Roth’s Class, Vol. 2: Monsters

Because we start the year in my college-level English literature class reading such classics as Beowulf and its companion piece, John Gardner’s Grendel, because Halloween is fast approaching, and because one of my favorite pop-punk (It’s that’s not an oxymoron, I don’t understand the term.) bands All-Time Low has had a song of the title recently spend eleven weeks at the top of the charts, my mind lately has been on monsters.

The presence of monsters in the early literature of England was literal. Because of the limited knowledge and travel of the people of that era, there were many places both near and far that few, if any, folks had ever visited. As humans are wont to do, they filled such places with the monsters of their imaginations: ogres, trolls, dragons, giants, sea serpents, abominable snowmen, zombies, etc. Today, however, those unexplored places are much fewer, and anyone with a rational mind knows there is no such thing as a monster — at least not on the literal level.

The remaining value of monsters in society and storytelling, beyond the visceral thrill of a good horror film or a terrified walk through a haunted house, lies in their usage as symbols of the fears and anxieties we must overcome and the challenges we must eventually face if we have any hope of functioning effectively in the world.

Although the monsters of literature, pop culture, and our imaginations do not actually exist beyond their sphere, there are any number of real world monsters — some of our own creation — of which we must be wary. Unlike the monsters of fiction and film, such real world monsters can terrorize us and do actual damage to our lives.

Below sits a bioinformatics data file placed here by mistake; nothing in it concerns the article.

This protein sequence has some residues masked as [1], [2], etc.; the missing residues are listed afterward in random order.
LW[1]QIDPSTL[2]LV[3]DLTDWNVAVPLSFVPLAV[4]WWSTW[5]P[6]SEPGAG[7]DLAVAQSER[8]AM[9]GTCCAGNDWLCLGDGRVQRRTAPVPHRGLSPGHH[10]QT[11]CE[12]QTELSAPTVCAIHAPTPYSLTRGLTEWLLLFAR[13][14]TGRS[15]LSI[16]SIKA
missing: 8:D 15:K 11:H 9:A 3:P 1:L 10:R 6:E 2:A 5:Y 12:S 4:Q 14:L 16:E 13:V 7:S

To make matters worse, real world monsters often draw near to us dressed as the proverbial wolf in sheep’s clothing so that, unlike the zombies pictured above, we don’t see them coming, and when we finally do, it often feels too late to save ourselves from them. Such monsters include petulant students/children, unreasonable teachers/supervisors, drugs & alcohol, all sorts of phobias, abusive partners, con artists, road ragers, mass shooters, sex offenders, etc. As Eminem and Rihanna remind us, weirdly enough, we sometimes even choose to become “friends with the monster” rather than defeat them.

The good news is that there has never been a fictional monster created that couldn’t be defeated by some means: a wooden stake, a silver bullet, a bucket of water. All responsible storytellers subscribe to the practice of killing off their monsters at the story’s end unless, of course, it’s part of a film franchise like Halloween; whereby, the producers can keep Michael Myers alive as long as moviegoers are interested in watching the same basic plot again and again ad nauseum. The monster’s vulnerability ensures us that we do not need to allow our personal and very real monsters to terrorize us forever. If we possess and show the courage to confront them, we can destroy even the most formidable among them; if not, there are others who are available to help us face down our demons should we have the wherewithal, the willingness, and most importantly, the wisdom to ask for help.

Are you a dragon slayer? If not, “Who you gonna call?”

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Published by tyfroth

My primary passion and vocation is teaching literature and composition on both the high school and university level. My avocation is writing novels that explore contemporary themes/issues relevant to both young adult and adult readers.

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